Connect with us

Markets

CBN: We’re Committed to Exchange Rate Stability

Published

on

CBN
  • We’re Committed to Exchange Rate Stability

The Director, Monetary Policy Department of the Central Bank of Nigeria (CBN), Moses Kpughur, has expressed confidence in the ability of the apex bank to achieve exchange rate stability, which is one of its core mandates.

Speaking at the 21st Annual Conference of the Association of National Accountants of Nigeria (ANAN) in Abuja, he expressed concern over volatility of the exchange rate and high inflation rate.

Kpughur stated this in a paper titled: Economic Management and Monetary Policy: An Assessment of the Policy Environment in Uncertain Times. He said the apex bank had been able to control inflation, pointing out that as long as there is increase in liquidity or volume of cash in circulation, too much money would chase fewer goods.

He also said that the apex bank was, in its quest for price stability, taking note of the interest rate, exchange rate and the prices of goods and services. He recalled that two years ago, the entire world was shocked with the drop in crude oil prices from as high as $108 per barrel to as low as under $40 per barrel.

Kpughur said that the shock affected Nigeria’s growth projections and those of other oil producing countries. “The drop in oil revenue effected government’s expenditure,’’ the CBN chief said. He blamed the situation on government’s over-dependence on a single commodity, which is crude oil.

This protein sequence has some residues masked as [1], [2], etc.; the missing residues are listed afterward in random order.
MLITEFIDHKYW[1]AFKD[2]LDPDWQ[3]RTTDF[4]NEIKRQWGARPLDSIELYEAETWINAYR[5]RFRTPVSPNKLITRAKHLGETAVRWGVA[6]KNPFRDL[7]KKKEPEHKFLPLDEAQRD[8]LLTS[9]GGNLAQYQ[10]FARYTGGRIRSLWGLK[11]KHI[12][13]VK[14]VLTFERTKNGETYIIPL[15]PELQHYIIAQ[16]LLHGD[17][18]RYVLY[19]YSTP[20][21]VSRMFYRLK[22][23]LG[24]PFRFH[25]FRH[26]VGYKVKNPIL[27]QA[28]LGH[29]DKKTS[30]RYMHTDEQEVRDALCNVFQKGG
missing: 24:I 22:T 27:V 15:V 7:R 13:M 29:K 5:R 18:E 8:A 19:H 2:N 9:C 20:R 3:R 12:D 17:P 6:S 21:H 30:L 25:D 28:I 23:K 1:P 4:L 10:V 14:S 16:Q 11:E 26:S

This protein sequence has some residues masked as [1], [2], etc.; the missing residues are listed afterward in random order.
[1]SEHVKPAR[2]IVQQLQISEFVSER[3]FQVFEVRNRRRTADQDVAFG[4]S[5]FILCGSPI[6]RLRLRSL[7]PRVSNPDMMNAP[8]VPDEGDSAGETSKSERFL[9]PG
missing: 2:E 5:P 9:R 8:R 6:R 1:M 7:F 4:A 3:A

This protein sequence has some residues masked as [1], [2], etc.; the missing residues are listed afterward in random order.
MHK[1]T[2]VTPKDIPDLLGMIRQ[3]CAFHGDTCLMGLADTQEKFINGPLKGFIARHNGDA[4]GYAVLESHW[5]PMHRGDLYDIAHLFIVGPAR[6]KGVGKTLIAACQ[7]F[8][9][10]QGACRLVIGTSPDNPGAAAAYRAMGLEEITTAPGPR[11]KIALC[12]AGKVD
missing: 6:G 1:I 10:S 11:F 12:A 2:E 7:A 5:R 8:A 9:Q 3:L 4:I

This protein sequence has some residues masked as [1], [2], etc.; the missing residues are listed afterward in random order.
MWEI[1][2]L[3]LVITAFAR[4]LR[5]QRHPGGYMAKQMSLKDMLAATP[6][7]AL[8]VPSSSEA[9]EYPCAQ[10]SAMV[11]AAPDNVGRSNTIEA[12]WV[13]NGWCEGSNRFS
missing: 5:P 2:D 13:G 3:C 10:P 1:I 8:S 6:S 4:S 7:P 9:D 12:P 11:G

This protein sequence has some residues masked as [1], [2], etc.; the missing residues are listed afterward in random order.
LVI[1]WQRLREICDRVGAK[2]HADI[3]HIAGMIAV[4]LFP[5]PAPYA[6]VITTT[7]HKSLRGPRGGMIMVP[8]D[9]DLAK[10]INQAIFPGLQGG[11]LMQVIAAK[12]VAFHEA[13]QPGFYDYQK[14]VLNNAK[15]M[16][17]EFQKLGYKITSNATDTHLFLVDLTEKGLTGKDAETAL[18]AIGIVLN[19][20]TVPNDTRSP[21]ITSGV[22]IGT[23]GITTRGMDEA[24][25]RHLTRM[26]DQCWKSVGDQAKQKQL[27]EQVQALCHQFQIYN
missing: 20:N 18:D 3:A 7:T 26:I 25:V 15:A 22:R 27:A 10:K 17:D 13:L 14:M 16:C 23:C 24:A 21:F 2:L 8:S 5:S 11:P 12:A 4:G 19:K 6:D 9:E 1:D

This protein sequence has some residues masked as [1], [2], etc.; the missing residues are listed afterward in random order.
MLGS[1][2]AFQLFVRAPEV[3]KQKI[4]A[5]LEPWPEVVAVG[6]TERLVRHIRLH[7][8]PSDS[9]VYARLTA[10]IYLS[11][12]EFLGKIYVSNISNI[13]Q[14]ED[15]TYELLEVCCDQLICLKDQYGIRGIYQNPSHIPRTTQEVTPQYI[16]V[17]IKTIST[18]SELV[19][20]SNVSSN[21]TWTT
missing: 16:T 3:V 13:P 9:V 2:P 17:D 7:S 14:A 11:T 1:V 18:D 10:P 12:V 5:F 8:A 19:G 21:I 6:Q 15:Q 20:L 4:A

The CBN chief also said that activities in states like non-payment of workers’ salaries had affected the monetary policy. He observed that expenditure kept on increasing because the nation’s population is also growing. “Until our income grows more than the population, we would keep on having economic problems. If you spend more money on capital projects, you are investing in the future, ’’ Kpughur said.

Head, Investigation Department, Independent Corrupt Practices and Other Related Offences Commission (ICPC), Adedayo Kayode, highlighted the nature of corruption in the country.

He spoke on the theme: Control Framework Against Corruption. He said abuse of positions and privileges; low level of transparency and accountability; inflation of contracts; bribery/kickbacks are to blame for corruption.

Kayode lamented the act of misappropriation/diversion of funds, under and over invoicing, false declaration, advance fee fraud, assets swapping, and corruption in education sector and other deceptive schemes.

According to him, these are: control through enforcement; control through financial intelligence and control through asset declaration and verification; control through corruption risk assessment and control through occupational and professional regulatory bodies and control through education and public enlightenment.